Ever heard of a takeover bid where the amount of cash paid to shareholders is contingent on an upcoming regulatory decision?
That’s what British gambling giants GVC and Ladbrokes came up with last week as they attempt to create a $10 billion gambling behemoth amidst a regulatory crackdown in the UK.
Ladbrokes, one of the world’s oldest bookmakers, is being taken over by a fast growing online upstart GVC in a classic case of the old and new worlds coming together. The terms of the merger deal, plus associated presentations and conference calls are available through this gambling industry newsletter.
Hard-charging GVC CEO Kenneth Alexander told CNBC the “clever” structure meant the softer the outcome of Britain’s tri-ennial review into gambling regulation, the more cash they would pay to Ladbrokes shareholders.
How much more cash? As GVC’s CFO explained during this 38 minute conference call, the upside is a staggering 837m pounds ($A1.5 billion). That is the difference between the base case takeover bid of 161p per share, versus the top of the range 204p if the Government only reduces the maximum bet on Britain’s gaming machines from 100 pounds to 50 pounds.
The worst case scenario is 2 pound maximum bets and slower spin rates being imposed on the 182,000 gaming machines sprinkled in 8502 betting shops across Britain.
Ladbrokes is the market leader with about 3000 UK outlets, but also has a booming online business in Australia, thanks to a dirt cheap licencing deal with the Northern Territory.
This 62 page statement by the UK government out-lines the range of options being considered in the regulatory review with consultations continuing until January 23, after which a final decision will be made. The contrast with the lack of action in Australia is stark indeed.
Shares in Ladbrokes soared more than 30% to 178.6p in the two days after the deal was announced. The CEO of GVC, which has 79 million gambling accounts globally, said he was particularly attracted by Ladbrokes’ profitable Australian operations, which has “performed fantastically”.
Britain and Australia are both currently grappling with national gambling losses of about $24 billion a year, although in per capita terms Australia remains the world’s worst performer at $1000 a head, 40% clear of the next worst country Singapore.
The latest Australian loss data showed a $900 million increase or 3.9% to $23.65 billion in 2015-16. However, with no national gambling regulator like in the UK, this Queensland Treasury data is already 17 months out of date.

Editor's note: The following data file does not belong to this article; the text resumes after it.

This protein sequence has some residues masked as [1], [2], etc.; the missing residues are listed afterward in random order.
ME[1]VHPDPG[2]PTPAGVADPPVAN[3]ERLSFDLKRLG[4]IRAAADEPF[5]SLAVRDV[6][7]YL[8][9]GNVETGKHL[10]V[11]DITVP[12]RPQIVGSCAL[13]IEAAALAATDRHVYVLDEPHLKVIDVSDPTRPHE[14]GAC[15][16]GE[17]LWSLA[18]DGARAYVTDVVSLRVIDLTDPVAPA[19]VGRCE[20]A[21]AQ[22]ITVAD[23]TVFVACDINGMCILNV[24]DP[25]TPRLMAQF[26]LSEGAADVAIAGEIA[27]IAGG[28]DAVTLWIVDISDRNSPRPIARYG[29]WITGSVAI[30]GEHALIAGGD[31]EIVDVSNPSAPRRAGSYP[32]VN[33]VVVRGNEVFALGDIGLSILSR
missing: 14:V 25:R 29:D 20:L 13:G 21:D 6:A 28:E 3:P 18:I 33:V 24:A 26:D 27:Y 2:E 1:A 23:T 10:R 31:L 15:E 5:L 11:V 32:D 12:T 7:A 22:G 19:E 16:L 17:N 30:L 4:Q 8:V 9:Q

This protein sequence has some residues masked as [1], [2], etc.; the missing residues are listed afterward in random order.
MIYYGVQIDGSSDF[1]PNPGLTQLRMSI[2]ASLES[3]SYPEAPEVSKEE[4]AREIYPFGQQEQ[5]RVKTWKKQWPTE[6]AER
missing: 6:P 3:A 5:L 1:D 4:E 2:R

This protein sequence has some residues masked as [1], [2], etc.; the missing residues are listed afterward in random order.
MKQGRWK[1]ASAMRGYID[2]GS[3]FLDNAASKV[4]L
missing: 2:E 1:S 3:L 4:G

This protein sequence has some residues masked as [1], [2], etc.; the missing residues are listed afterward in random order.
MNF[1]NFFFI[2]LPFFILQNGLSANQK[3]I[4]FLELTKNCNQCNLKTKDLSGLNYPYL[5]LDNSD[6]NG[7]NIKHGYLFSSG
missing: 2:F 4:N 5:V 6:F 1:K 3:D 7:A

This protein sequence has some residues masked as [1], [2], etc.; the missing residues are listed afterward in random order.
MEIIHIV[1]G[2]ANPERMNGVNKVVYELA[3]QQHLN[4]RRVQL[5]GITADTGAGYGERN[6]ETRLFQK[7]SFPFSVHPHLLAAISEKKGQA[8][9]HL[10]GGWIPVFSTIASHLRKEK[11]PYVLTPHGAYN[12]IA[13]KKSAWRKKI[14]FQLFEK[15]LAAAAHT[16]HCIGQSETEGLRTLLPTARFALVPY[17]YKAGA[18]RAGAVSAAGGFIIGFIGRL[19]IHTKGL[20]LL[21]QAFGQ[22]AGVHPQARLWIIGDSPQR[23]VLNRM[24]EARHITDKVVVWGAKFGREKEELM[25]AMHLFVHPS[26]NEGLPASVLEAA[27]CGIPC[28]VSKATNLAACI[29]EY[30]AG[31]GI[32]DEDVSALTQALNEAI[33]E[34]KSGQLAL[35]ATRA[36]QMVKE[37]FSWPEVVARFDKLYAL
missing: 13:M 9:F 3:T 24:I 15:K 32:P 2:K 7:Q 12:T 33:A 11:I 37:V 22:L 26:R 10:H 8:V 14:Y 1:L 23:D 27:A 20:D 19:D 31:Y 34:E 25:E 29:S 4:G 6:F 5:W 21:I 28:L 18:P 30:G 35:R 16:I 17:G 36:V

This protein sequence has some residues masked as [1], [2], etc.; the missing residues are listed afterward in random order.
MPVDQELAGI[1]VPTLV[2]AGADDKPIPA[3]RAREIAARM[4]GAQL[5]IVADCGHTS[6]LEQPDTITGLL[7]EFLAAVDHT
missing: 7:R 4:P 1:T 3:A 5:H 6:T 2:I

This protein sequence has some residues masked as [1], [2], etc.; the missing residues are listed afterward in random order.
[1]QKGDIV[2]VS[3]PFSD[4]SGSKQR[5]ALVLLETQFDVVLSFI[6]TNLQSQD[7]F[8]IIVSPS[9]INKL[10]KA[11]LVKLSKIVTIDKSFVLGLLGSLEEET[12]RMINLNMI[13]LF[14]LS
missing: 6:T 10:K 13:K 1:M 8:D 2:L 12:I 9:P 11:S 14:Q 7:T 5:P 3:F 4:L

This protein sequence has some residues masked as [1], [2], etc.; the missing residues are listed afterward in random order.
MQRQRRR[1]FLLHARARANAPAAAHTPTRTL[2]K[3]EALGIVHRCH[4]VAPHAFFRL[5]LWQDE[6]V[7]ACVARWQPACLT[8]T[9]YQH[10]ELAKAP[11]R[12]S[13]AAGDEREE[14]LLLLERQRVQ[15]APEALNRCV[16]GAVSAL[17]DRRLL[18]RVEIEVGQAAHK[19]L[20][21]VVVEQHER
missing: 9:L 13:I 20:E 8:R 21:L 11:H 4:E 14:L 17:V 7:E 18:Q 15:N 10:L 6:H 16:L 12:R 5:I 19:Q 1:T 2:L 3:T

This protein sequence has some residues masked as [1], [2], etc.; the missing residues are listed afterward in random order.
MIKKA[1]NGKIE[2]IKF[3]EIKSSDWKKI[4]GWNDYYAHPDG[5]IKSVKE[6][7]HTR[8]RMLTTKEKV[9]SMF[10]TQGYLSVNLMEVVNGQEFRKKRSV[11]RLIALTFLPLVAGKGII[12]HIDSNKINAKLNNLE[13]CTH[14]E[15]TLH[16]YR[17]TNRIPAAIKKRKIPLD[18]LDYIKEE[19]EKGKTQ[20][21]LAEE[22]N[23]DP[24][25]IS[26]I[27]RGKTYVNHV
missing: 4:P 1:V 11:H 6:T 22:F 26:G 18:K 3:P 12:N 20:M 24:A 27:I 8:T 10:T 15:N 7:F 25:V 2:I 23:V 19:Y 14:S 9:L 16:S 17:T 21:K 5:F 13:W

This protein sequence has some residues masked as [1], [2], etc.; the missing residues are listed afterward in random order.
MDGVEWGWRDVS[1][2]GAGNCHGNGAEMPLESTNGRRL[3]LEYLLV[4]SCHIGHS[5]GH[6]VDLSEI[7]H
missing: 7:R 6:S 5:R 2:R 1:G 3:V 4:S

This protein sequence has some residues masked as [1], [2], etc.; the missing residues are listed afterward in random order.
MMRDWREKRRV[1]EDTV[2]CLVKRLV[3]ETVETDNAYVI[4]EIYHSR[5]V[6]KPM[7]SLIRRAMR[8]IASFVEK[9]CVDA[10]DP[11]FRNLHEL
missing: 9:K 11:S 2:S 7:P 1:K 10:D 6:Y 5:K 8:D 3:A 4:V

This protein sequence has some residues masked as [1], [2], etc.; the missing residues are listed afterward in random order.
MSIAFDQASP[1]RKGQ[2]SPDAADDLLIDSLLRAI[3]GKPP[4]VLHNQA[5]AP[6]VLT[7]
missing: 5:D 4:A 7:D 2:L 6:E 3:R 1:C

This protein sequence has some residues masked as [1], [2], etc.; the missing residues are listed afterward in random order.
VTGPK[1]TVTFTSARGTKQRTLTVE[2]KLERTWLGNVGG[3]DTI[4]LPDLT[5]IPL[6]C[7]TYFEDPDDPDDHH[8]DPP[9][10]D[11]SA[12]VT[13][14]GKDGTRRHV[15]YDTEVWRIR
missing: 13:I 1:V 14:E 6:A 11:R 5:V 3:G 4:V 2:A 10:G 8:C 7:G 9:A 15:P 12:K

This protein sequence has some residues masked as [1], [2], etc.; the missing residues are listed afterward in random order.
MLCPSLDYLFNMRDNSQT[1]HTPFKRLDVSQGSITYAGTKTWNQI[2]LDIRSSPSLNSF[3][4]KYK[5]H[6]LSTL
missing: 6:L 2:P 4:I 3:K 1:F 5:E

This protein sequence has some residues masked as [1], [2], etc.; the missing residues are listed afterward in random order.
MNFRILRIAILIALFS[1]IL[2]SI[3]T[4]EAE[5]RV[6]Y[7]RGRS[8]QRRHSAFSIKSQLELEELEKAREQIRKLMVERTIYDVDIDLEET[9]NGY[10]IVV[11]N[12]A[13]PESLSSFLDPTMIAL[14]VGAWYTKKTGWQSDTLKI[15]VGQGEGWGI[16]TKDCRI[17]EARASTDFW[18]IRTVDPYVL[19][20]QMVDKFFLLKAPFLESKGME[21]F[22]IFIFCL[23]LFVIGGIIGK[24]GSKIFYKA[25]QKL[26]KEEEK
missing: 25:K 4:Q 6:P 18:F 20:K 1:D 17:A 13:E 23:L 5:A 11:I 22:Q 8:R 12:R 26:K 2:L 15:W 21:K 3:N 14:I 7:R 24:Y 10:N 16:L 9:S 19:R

Whilst Macau and Nevada release monthly gambling loss figures, the Australian states are hopeless in terms of gambling transparency but from a Ladbrokes point of view, the losses are still clearly rising strongly, as the GVC CEO told investors on Friday: “The growth they have been getting in Australia has been phenomenal in the last few years.”
The latest British loss data shows a 1.8% jump in losses to 13.7 billion pounds (A$24.5 billion) for the 12 months until March 31, 2017 with the biggest difference between the two countries being the staggering $12.1 billion lost annually on Australian poker machines, more than half of which occurs in NSW which has 95,000 machines and the lowest pokies taxes in the country.
In Britain, the so-called “remote sector”, which is essentially online gambling, now comprises 34% or some $8.36 billion of all losses. This is the sector where GVC is strongest with online betting, bingo and casino games.
Britain has a national 15% point of consumption tax on gambling and you’ve got to feel a bit sorry for Stephen Conroy at the moment as he tries to lobby against all Australian states following the lead set by South Australia, Western Australia and Queensland which have committed to a similar 15% tax as they try to claw back lost revenue to the various Northern Territory licenced outfits.
Conroy heads up the outfit called Responsible Wagering Australia which, as apiece in yesterday’s The Sunday Herald Sun explains, is pushing the states and territories to keep Australia’s version of the tax below 10%.
With GVC gloating about how much money Ladbrokes is making in Australia, it will now be even harder for Conroy to persuade some of his old Labor mates not to match Britain’s 15% national system, but we’re yet to see which way NSW and Victoria will jump.
Unlike Australian Labor, which remains heavily embedded with the gambling industry even to the point of Labor owning and operating 800 pokies in venues across NSW and the ACT, British Labor has launched a full frontal assault on the industry.
Jeremy Corbyn’s deputy, Tom Watson, has called for a ban on shirt sponsorship amidst a range of crack downs. Meanwhile, Bill Shorten remains relatively silent on the issue and his counterparts in Victoria have just recently legislated for another $70 billion in pokies losses through until 2042.
Stephen Mayne works part time for The Alliance for Gambling Reform and was not paid for this item.